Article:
I’m not a great one for crystal ball-gazing so I’ll try and keep this objective. The direction of travel is well established – ‘Transparency Land’ here we come!
We have seen a continuous increase in the emphasis by advertisers on transparency within their media trading across 2018. Whether it is Central Communications Services directly remunerating MGMOMD for transparency in-trading, Vodafone in-housing programmatic or the now perennial ‘Mediapalooza’ – there is an undeniable momentum among advertisers to demand transparency, take control of their media supply chains and get their hands dirty.
We’re seeing some movement with partners starting to listen to their customers and adopt new working practices because, make no mistake, transparency pays. Harvard Business School published Bhavya Mohan, Ryan Buell and Leslie John study and results on the value of transparency in ‘Lifting the Veil: The Benefits of Cost Transparency’ (September 11, 2016 Last revised: 6 Nov 2017). In six separate laboratory and complimentary real-world studies, the academics tested the effect of companies’ voluntary disclosure of the costs to produce a given product (ie cost transparency) to other supply chain participants. Company A not only knows the price it is being charged, but also gets to know the price its supplier – Company B – is in turn paying for its inputs, and so on. Variants of the experiments took place and demonstrated three key findings:
• “Under both conservative and liberal assumptions…the cost transparency treatment had a significant positive effect on sales.” In fact, the trials identified between 22% and 44% increased sales.
• “Cost transparency in particular, as opposed to other forms of transparency such as the mere provision of information on production processes (operational transparency), is particularly potent in boosting purchase interest.”
• “Cost transparency boosts purchase interest only when voluntarily instated by the firm, as opposed to involuntarily (eg as required by law)”.
In simple terms, voluntary transparency leads to trust, which leads to higher sales.
Transparency equals trust
Brainlabs, meanwhile, argues smart independent technology solutions “makes trust unnecessary”. I’m not convinced. If bid caching teaches us anything, it’s that technologists will always move faster and be more sophisticated than their customers. Who audits the algorithm? Do we really believe that 3ve is the last major adtech fraud? Doing business with ethical, trustworthy people aligned with your goals and values must always be the north star when considering any relationship.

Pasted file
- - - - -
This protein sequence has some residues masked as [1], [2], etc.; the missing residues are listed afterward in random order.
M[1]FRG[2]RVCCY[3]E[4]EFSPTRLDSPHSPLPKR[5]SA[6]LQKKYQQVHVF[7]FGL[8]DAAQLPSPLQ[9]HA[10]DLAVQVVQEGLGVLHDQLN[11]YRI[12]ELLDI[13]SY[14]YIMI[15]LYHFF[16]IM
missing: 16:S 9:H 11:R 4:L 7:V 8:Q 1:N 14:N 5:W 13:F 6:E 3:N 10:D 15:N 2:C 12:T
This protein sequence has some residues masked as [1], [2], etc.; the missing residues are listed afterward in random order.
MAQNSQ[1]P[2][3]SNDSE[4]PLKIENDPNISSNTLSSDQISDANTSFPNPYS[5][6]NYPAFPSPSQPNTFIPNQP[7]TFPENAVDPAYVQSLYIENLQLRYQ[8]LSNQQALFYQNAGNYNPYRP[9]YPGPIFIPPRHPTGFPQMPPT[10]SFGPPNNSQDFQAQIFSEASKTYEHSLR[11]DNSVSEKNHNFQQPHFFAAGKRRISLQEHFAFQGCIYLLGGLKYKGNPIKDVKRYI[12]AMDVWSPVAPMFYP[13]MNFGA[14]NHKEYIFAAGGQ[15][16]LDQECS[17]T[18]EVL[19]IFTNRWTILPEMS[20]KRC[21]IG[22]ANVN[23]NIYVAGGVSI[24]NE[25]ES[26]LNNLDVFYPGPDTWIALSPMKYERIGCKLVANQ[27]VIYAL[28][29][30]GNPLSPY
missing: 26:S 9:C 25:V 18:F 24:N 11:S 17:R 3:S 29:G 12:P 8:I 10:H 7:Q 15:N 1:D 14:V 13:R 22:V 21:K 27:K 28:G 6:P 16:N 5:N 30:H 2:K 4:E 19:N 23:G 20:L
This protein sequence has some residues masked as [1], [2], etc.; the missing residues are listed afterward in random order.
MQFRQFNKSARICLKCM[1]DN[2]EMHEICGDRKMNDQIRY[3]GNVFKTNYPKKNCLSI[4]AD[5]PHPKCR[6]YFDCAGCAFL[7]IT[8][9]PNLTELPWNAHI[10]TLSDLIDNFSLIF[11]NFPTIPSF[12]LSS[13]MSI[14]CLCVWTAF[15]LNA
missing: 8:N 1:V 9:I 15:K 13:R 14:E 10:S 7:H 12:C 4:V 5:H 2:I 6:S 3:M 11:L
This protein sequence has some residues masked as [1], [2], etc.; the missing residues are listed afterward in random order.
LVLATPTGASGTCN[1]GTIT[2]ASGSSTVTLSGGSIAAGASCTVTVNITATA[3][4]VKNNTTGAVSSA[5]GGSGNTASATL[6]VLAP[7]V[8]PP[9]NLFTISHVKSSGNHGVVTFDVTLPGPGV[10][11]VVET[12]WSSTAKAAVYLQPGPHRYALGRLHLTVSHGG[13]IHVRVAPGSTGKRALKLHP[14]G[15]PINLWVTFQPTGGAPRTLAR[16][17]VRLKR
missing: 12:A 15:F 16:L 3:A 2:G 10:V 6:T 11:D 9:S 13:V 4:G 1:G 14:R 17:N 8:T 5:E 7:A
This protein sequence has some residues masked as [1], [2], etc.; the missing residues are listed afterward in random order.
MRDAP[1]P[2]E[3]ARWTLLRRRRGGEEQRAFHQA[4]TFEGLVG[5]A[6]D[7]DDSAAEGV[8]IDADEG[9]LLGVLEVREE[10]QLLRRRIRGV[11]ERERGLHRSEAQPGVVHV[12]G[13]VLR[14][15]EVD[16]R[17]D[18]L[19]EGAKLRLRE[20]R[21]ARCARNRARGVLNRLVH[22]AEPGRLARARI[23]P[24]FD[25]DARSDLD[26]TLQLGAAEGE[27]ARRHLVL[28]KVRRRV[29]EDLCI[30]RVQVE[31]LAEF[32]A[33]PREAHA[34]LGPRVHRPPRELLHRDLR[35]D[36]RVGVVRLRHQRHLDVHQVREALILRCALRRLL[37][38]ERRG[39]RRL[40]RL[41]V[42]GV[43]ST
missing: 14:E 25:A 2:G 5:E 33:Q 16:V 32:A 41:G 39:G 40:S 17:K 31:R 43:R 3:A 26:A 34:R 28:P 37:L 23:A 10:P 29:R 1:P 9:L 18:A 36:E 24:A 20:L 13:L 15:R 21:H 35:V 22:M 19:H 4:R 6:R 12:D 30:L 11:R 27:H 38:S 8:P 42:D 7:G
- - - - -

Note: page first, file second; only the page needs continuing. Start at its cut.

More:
Transparency is good for business. Blockchain technologies deliver independently verifiable transparency to a supply chain and, therefore, more trust. Blockchains create an immutable record of a transaction, locked by the network itself through the smart marriage of encryption and a consensus mechanism. They produce a single source of truth that, literally, the participants agree upon and therefore trust. The technology offers an elegant solution to, arguably, our industries biggest problem.
Iain Jacob, former Publicis Media EMEA chief executive officer wrote in November that: “Trust is not an issue. It is the issue. This is existential and has to be addressed immediately”. For this succinctly-put reason, we believe the issue will accelerate in 2019 and will reach a crescendo with the first enterprise grade adoptions of blockchain by major brands and their principal agencies as they seek to assuage the fears of their clients and rebuild trust in their relationships. You heard me right – network agencies will lead, not follow, in 2019.
At Fenestra, we’re in market with clients trialing our programmatic transparency protocol, powered by the unique transparency ID (UTID) and expect to roll-out fast. Complying with OpenRTB framework, our transparency protocol is simple and easy to implement with impression-level reconciliation then storage of data #hashes on the Fenestra blockchain network to deliver consensus and immutability.
Star Trek this is not – these are all easy to predict – we’re doing it already. A recent programmatic display campaign Fenestra tracked saw an advertiser buy impressions from a single domain via 11 different supply routes with a 300% spread in price between the cheapest and most expensive SSP. Perhaps worse, the domain received 24% of total budget in aggregate and was clearly questionable despite the reputable sources delivering the inventory to auction.
For bad actors, hiding in dark parts of the forest using slick confidentiality agreements and arbitrage to pump swollen margins, I have one final prediction – in 2019, corporate entities in the advertising industry will be charged in the United States by the Department of Justice with crimes such as wire fraud, and a similar investigation will open in UK led by the Serious Fraud Office.
To see Fenestra speak further on this topic, register to attend The Drum's UK Predicitions event on 23 January 2019 in London.
Ashley MacKenzie, founder and chief executive, Fenestra